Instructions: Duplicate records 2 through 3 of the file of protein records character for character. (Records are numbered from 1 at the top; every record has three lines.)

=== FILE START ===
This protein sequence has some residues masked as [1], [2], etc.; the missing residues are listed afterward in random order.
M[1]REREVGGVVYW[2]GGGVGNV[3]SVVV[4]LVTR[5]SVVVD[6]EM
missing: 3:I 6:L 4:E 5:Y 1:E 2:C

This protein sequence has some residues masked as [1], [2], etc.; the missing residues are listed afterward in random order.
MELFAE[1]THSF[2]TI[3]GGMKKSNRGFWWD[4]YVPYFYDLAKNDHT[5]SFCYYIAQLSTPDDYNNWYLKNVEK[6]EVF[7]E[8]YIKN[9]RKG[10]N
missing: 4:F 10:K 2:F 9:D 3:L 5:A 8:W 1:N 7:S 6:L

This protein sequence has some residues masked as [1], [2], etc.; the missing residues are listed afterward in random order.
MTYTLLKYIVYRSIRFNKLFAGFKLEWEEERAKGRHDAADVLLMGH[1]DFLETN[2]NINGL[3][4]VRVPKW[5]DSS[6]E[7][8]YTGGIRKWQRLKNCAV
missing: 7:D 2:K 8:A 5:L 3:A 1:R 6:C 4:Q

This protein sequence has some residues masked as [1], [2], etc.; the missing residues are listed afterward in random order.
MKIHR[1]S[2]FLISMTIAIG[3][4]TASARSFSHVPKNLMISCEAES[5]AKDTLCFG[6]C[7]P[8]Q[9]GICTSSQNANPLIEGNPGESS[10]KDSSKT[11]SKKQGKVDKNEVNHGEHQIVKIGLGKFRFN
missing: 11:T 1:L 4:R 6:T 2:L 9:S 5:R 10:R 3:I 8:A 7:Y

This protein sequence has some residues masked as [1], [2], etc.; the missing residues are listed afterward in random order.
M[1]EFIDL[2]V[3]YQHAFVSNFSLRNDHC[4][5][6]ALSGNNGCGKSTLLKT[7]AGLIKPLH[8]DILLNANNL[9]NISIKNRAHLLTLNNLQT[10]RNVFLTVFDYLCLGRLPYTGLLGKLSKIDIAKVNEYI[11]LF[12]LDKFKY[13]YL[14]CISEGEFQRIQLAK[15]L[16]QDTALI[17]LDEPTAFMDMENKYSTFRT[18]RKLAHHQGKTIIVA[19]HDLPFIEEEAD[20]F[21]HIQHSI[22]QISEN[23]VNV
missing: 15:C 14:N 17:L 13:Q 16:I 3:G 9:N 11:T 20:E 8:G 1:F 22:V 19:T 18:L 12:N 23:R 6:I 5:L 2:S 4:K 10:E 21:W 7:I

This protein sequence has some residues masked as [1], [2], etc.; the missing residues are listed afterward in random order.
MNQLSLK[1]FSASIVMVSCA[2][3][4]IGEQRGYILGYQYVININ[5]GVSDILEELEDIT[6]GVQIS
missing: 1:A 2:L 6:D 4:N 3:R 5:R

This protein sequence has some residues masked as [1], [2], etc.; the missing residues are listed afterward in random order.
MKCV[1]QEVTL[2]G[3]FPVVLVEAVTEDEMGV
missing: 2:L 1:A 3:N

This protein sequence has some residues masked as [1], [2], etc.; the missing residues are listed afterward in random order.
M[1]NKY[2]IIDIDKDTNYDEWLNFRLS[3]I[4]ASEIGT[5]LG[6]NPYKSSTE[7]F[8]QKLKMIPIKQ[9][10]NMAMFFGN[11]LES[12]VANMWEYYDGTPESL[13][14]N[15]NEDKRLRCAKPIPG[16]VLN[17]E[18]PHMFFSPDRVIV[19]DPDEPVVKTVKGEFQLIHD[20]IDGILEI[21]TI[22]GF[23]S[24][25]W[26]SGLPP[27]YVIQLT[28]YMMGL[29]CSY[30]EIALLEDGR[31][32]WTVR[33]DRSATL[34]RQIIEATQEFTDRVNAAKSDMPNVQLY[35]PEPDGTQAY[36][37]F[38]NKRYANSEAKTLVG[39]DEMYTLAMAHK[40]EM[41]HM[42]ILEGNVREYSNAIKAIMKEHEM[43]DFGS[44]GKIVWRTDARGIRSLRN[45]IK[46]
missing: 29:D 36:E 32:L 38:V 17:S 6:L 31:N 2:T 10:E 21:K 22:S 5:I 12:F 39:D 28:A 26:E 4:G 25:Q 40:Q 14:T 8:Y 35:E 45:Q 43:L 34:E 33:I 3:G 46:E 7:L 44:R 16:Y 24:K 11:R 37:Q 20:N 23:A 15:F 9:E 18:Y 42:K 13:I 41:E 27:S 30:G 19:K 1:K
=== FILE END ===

This protein sequence has some residues masked as [1], [2], etc.; the missing residues are listed afterward in random order.
MELFAE[1]THSF[2]TI[3]GGMKKSNRGFWWD[4]YVPYFYDLAKNDHT[5]SFCYYIAQLSTPDDYNNWYLKNVEK[6]EVF[7]E[8]YIKN[9]RKG[10]N
missing: 4:F 10:K 2:F 9:D 3:L 5:A 8:W 1:N 7:S 6:L

This protein sequence has some residues masked as [1], [2], etc.; the missing residues are listed afterward in random order.
MTYTLLKYIVYRSIRFNKLFAGFKLEWEEERAKGRHDAADVLLMGH[1]DFLETN[2]NINGL[3][4]VRVPKW[5]DSS[6]E[7][8]YTGGIRKWQRLKNCAV
missing: 7:D 2:K 8:A 5:L 3:A 1:R 6:C 4:Q